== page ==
Charts of the Week: Fathers

Figure: Parents' Time Use in 1965 and 2011

Because this Sunday is Father’s Day, this week’s edition of Chart of the Week focuses on policies affecting the dads in our lives.

The case for paternal leave in the U.S.

Richard Reeves notes that the U.S. is one of the few advanced nations that does not have dedicate leave for fathers. “The gender revolution has been a one-sided effort,” he writes. “We have not pushed hard enough to put men in traditionally female roles – that is where our priority should lie now.” Reeves outlines the potential benefits of paternity leave, including a more equal division of labor among parents, less stress on the family, closer father-infant bonding, and higher pay for mothers.

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The changing household structure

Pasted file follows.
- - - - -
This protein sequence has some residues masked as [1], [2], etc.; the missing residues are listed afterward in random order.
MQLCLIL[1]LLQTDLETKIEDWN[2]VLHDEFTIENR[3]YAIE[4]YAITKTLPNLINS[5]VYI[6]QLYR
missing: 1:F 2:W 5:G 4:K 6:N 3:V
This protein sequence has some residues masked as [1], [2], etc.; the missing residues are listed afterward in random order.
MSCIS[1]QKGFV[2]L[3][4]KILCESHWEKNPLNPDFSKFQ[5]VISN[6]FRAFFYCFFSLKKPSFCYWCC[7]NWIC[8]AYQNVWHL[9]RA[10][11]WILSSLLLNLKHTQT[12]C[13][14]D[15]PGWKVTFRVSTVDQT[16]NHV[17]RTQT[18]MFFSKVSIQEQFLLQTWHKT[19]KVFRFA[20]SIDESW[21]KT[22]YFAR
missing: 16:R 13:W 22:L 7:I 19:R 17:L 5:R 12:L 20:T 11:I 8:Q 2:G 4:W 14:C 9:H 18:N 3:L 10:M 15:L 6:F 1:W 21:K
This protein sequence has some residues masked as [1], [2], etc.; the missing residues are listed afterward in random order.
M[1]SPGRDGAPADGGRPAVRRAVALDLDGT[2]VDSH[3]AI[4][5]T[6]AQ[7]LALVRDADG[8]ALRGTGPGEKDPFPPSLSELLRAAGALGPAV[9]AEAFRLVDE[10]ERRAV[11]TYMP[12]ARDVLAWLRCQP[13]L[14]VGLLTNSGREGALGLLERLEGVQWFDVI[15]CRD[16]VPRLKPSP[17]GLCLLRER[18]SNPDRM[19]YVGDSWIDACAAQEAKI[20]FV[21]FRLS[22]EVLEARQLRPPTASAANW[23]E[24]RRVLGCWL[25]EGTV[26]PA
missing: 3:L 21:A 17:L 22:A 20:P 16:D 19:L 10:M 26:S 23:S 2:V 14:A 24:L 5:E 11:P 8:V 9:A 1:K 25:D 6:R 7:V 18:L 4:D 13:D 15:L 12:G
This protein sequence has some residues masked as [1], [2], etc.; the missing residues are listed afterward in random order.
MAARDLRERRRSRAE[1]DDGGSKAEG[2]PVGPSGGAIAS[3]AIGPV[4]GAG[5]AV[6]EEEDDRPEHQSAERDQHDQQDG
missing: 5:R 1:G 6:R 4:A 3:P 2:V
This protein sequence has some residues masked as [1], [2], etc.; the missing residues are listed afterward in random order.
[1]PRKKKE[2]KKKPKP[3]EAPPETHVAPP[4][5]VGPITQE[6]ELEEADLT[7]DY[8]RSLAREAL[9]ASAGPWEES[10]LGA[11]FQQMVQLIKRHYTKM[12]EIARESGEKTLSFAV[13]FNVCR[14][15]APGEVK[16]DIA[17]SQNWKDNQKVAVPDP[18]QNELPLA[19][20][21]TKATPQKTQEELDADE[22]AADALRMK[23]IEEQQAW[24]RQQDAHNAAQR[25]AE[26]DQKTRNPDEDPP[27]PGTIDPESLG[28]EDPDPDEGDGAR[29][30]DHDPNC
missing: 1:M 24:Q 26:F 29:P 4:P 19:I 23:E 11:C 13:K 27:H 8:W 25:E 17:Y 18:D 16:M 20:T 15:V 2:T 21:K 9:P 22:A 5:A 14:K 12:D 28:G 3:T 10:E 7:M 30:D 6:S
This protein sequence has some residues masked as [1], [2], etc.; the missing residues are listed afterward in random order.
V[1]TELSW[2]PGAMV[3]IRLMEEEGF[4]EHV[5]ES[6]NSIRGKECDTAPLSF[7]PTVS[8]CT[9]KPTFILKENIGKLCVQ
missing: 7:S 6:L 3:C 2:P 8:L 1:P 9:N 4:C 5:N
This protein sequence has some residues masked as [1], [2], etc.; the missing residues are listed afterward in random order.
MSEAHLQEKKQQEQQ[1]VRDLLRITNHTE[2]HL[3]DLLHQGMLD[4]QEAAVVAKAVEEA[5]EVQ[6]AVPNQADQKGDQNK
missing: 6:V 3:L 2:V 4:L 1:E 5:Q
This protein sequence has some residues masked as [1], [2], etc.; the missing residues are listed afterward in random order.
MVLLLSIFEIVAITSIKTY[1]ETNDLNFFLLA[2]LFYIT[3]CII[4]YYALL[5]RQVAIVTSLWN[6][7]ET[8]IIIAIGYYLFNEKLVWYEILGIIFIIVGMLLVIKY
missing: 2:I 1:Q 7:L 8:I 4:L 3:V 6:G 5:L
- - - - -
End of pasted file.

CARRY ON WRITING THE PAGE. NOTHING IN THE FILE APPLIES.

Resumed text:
In a separate study, Reeves identifies the recasting of gender roles in the household as one ingredient to the modern successful marriage. “The women getting, and staying, married are the most economically independent women in the history of the nation,” he observes. “Independence, rather than dependence, underpins the new marriage.”  Reeves notes that since the 1960s, fathers have more than doubled their time dedicated to housework and nearly tripled their hours of childcare, while mothers have more than doubled their hours of paid work.

Figure: Parents' Time Use in 1965 and 2011

Single-father households and the Earned Income Tax Credit

The Earned Income Tax Credit (EITC) benefits numerous low-income families each year, including households with single parents. The Brookings Metropolitan Policy Program, using its MetroTax model, found that 4.2 million single fathers were eligible for the EITC in 2014. Those 4.2 million fathers cared for 6 million dependents.

Chart: single fathers eligible for the EITC in 2014Betsy Broaddus made significant contributions to this post.